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Why, why, why, Delilah?




GB News was outraged this morning. Was it Shell’s record profits? Striking teachers? Anything uttered by a Labour politician? Nope. On their online channel, it was the BANNED (their capitals) hit song “Delilah”. Oh dear, banned, in capitals, in ‘woke row’. To be clear, it has not been banned, or even BANNED, at the Welsh rugby national stadium on the eve of Six Nations, but it has been removed from the pre-match and half-time list of songs for performance by the official choir. Visiting choirs have been asked not to sing it. No-one however, will stop the 90,000 fans from singing it.


A ‘woke row’ then over ‘problematic lyrics’. Let’s reflect on this briefly. I’m guessing we all know those lyrics - “I felt the knife in my hand, and she laughed no more” - the narrator has obviously been in a toxic relationship which has led to Delilah cheating on him. I don’t believe we hear her side of the story but the first verse suggests that they are not living together (he passes ‘her’ window one night, spying on her it would seem). He waits until Delilah’s visitor drives away, then challenges her. She laughs. He stabs her to death. Whilst waiting for the authorities to take him away, he asks her to forgive him - because he couldn’t ‘take anymore’. - So, sorry - not sorry. It was all down to her, his obsession (verse 2). “Sheeeeee, wassss - my woman”. No Sir Tom, I don’t think she was.


Wokery, of course. Nonsense. It’s just a song, everyone knows it, no-one has a problem with it. Woke censorship, cancelling a national treasure. Freedom of speech (and 60’s pop songs). Well, who might have a problem with it are the parents of Holly Newton and Aliza Miraz, teenage girls stabbed to death in the last week or so. Another girl was stabbed in the leg by a boy when she refused to give him her telephone number. I would not want them to be exposed to a choir, let alone 90,000 fans, belting out those ‘problematic lyrics’.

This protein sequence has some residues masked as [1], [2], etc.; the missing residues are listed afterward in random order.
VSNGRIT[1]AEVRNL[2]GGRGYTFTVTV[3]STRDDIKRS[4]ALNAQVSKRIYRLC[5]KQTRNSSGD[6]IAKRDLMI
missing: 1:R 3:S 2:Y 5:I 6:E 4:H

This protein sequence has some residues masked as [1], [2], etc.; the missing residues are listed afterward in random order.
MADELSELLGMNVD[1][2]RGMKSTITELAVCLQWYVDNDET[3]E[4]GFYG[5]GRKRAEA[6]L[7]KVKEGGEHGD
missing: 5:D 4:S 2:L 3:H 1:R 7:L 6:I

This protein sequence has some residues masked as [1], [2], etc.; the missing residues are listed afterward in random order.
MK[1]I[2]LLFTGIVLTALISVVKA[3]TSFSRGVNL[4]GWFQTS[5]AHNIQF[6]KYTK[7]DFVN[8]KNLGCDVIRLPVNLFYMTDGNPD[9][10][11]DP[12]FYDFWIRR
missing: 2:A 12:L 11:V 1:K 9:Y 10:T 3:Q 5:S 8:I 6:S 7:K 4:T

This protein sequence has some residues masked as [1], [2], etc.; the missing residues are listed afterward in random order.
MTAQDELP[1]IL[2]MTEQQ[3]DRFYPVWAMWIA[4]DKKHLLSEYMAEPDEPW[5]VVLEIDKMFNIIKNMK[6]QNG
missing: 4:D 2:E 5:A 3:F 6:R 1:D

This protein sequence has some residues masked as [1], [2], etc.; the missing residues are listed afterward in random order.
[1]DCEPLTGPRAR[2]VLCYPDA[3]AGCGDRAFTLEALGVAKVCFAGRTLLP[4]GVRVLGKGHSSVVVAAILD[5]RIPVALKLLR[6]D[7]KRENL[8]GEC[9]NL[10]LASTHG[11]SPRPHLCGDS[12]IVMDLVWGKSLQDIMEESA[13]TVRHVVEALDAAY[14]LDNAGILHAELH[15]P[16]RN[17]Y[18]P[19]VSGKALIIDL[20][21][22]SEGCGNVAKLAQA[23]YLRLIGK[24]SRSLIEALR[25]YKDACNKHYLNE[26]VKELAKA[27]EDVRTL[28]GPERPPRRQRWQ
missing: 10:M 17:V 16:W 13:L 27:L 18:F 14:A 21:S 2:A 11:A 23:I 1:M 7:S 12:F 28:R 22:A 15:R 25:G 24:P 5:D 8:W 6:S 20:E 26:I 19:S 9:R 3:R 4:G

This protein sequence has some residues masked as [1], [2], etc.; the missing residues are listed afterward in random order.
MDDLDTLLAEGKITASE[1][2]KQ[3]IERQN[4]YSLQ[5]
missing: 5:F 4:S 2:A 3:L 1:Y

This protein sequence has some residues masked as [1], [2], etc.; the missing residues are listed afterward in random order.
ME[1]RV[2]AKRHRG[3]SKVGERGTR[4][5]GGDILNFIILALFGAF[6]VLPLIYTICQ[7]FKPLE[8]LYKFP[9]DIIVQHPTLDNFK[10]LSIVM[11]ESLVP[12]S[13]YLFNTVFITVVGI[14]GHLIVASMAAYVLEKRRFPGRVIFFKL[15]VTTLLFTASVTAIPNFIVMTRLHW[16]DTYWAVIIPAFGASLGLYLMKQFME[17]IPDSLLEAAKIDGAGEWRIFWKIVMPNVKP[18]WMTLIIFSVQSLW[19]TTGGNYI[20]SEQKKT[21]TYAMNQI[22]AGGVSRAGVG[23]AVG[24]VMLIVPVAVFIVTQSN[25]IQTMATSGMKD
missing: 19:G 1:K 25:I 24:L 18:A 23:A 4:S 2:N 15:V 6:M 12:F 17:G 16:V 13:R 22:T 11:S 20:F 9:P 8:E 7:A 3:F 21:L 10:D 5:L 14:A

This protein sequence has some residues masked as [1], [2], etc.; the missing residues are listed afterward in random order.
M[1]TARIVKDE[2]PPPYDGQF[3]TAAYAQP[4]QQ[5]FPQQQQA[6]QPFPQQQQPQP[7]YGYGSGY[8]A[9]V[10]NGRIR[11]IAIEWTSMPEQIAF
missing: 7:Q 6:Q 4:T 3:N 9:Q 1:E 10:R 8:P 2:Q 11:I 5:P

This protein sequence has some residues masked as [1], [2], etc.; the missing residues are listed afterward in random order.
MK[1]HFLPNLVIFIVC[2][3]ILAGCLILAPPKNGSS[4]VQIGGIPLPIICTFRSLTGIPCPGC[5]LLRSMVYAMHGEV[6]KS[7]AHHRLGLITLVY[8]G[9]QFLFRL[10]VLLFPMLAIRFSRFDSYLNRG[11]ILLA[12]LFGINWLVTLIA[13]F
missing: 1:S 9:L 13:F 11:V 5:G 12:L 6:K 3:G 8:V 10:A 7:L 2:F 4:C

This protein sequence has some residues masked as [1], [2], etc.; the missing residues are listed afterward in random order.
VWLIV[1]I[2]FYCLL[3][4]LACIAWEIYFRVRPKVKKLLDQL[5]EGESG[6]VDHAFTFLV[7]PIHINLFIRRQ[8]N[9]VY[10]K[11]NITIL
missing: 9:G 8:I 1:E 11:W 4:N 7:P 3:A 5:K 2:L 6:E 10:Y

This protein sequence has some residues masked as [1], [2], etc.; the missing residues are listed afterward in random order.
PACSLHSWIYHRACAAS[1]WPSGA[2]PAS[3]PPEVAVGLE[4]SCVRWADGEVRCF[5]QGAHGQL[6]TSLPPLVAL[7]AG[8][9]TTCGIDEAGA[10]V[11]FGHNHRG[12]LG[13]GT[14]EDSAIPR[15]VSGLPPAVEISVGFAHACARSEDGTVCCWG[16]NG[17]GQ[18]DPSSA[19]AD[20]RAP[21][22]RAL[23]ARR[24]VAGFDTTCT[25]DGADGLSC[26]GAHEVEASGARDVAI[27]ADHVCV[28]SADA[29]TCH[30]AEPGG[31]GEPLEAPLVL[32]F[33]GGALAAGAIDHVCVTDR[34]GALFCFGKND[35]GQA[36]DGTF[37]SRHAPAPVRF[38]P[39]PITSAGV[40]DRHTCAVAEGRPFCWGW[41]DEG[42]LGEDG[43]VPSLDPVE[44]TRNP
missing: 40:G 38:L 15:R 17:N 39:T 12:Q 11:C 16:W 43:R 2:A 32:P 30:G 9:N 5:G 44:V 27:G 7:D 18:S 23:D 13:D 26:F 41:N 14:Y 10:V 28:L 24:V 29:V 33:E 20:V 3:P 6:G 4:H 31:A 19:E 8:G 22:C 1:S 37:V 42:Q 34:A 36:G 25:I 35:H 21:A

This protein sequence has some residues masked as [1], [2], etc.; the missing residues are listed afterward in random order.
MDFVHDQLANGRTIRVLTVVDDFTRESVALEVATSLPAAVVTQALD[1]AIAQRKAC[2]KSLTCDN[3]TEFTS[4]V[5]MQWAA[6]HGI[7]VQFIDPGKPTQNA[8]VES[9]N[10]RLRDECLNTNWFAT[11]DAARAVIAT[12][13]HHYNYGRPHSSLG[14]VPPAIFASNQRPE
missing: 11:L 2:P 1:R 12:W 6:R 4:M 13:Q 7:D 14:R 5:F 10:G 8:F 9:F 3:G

There’s a long list of songs banned by the BBC - including “Glad To Be Gay”, “Relax”, “Anarchy in the UK”, “Lola” - though because it mentioned CocaCola, not for gender issues. Many, many more, some for reasons hard to hear with a straight face. Eliza Doolittle’s “Walking on Water” ran into trouble and Doolittle was asked to change the lyric: “Sometimes I wish I was Jesus” to “Sometimes I wish it was easy to get my Air Max on and run across the sea to you.” Of the many banned titles, only Cher’s “Bang!Bang! (My baby shot me down)” seems to be in the same ball park as the never banned (or BANNED) “Delilah”.


Femicide is, sadly, not uncommon in big songs. Often by a river. “Banks of the Ohio”, “Down By The River”, a sub-genre of murder ballads going back to “Matty Groves” includes Pat Hare’s 50s offering “I’m Gonna Murder My Baby”. As upfront as it gets. Years later Pat Hare did murder his partner. Once you start thinking about it (not about murder, about songs about femicide) its disturbing to realise just how common they are.


Even when there is no actual murder being celebrated, there is often an implied violence against a woman - “Every Breath You Take”, “Run For Your Life (if you can little girl)”. So often, those Delilah themes of stalking, obsession, of being disappointed, or of being betrayed, by “my woman” (or often “little girl”). And yes, sometimes the songs are about how wrong, how tragic, but there is, nevertheless, an awful lot that are just guilty as charged. “Hey Joe… where you going with that gun in your hand…” Well, my woman (there you go) has been messin around. So I’ll shoot her down and bugger off to Mexico for a bit…


There is a fight back, not least from Taylor Swift, Queen of the Break Up Song, who celebrates ‘there’s nothing like a mad woman’, and reminds him ‘I’ll Bet You Think About Me’, and in the breakup song of breakup songs, “All Too Well”, has audiences singing out “Fuck The Patriarchy”.


So, GB News, I notice that your ‘think piece’ about wokies messing with a hit song, you didn’t pause to wonder why the song has endured, or if it gives a little message, perhaps. You didn’t mention Holly or Aliza, or a traumatised girl with a leg wound because she refused to give her telephone number.



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